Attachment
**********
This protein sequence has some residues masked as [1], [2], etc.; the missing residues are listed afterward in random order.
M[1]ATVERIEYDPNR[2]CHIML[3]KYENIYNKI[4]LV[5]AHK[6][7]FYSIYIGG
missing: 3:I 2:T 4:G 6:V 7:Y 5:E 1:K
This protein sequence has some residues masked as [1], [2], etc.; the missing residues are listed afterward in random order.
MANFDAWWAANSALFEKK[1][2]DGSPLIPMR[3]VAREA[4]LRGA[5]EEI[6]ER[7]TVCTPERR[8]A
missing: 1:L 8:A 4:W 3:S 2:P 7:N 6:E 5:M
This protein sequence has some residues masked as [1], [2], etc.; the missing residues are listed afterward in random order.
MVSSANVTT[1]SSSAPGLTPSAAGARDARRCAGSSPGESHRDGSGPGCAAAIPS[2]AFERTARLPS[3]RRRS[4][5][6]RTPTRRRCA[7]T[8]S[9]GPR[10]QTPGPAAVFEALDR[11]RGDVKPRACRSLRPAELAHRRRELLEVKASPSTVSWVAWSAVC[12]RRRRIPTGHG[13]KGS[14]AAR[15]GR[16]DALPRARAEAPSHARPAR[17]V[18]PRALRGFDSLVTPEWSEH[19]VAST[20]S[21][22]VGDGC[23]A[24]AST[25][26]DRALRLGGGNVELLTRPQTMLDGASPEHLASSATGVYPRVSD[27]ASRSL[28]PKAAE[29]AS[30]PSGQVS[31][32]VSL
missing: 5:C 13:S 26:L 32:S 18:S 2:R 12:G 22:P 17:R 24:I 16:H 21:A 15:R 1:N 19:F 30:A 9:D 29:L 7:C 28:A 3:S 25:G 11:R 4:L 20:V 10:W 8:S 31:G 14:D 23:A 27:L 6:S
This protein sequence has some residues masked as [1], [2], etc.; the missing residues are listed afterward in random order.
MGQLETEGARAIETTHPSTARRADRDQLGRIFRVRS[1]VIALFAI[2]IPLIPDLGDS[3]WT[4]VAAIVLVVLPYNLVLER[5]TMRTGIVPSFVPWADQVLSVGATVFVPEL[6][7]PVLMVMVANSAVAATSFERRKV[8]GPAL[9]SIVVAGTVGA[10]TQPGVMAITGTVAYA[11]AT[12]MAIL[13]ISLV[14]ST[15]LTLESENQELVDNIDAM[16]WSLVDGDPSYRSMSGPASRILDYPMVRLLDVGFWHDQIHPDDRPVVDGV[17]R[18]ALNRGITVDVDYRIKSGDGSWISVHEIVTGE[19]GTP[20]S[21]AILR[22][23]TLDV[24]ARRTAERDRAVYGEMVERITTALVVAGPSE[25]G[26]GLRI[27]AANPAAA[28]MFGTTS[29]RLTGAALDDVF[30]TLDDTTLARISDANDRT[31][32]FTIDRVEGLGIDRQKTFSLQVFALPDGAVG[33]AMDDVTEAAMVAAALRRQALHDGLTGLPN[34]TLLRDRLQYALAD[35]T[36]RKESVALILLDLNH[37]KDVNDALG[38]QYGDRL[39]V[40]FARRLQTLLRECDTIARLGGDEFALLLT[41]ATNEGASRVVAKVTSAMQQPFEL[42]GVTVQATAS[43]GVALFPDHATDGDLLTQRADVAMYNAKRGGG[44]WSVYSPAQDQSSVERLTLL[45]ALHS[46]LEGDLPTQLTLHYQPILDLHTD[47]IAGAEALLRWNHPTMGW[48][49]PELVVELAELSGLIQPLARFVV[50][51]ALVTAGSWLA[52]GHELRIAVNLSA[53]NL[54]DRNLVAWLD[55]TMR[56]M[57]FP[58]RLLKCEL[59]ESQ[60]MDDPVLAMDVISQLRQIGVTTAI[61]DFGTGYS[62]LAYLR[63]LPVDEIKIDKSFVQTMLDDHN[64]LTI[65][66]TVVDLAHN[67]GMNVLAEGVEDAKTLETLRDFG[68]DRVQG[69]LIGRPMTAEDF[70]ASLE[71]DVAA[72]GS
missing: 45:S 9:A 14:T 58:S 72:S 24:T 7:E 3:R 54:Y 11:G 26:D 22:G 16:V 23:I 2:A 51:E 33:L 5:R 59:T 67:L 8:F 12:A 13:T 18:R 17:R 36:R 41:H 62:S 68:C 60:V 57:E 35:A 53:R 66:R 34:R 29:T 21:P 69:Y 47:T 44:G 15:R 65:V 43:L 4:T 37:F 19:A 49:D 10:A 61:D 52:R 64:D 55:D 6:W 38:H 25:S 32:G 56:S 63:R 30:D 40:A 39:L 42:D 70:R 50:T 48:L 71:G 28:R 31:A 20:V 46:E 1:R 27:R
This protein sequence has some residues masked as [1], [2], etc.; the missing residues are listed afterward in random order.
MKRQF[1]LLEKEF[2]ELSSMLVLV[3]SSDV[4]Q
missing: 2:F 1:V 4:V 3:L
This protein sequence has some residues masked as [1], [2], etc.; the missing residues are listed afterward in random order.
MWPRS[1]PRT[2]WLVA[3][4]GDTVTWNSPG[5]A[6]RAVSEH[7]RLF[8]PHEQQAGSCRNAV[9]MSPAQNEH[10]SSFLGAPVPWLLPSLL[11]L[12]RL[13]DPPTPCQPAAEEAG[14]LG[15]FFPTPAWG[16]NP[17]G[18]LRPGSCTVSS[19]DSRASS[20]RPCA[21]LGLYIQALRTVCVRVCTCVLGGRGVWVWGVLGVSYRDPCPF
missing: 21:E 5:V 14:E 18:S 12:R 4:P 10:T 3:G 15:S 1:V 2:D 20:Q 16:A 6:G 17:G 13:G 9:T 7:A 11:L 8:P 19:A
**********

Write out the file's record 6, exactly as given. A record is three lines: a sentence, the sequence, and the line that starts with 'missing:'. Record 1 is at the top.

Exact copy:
This protein sequence has some residues masked as [1], [2], etc.; the missing residues are listed afterward in random order.
MWPRS[1]PRT[2]WLVA[3][4]GDTVTWNSPG[5]A[6]RAVSEH[7]RLF[8]PHEQQAGSCRNAV[9]MSPAQNEH[10]SSFLGAPVPWLLPSLL[11]L[12]RL[13]DPPTPCQPAAEEAG[14]LG[15]FFPTPAWG[16]NP[17]G[18]LRPGSCTVSS[19]DSRASS[20]RPCA[21]LGLYIQALRTVCVRVCTCVLGGRGVWVWGVLGVSYRDPCPF
missing: 21:E 5:V 14:E 18:S 12:R 4:P 10:T 3:G 15:S 1:V 2:D 20:Q 16:A 6:G 17:G 13:G 9:T 7:A 11:L 8:P 19:A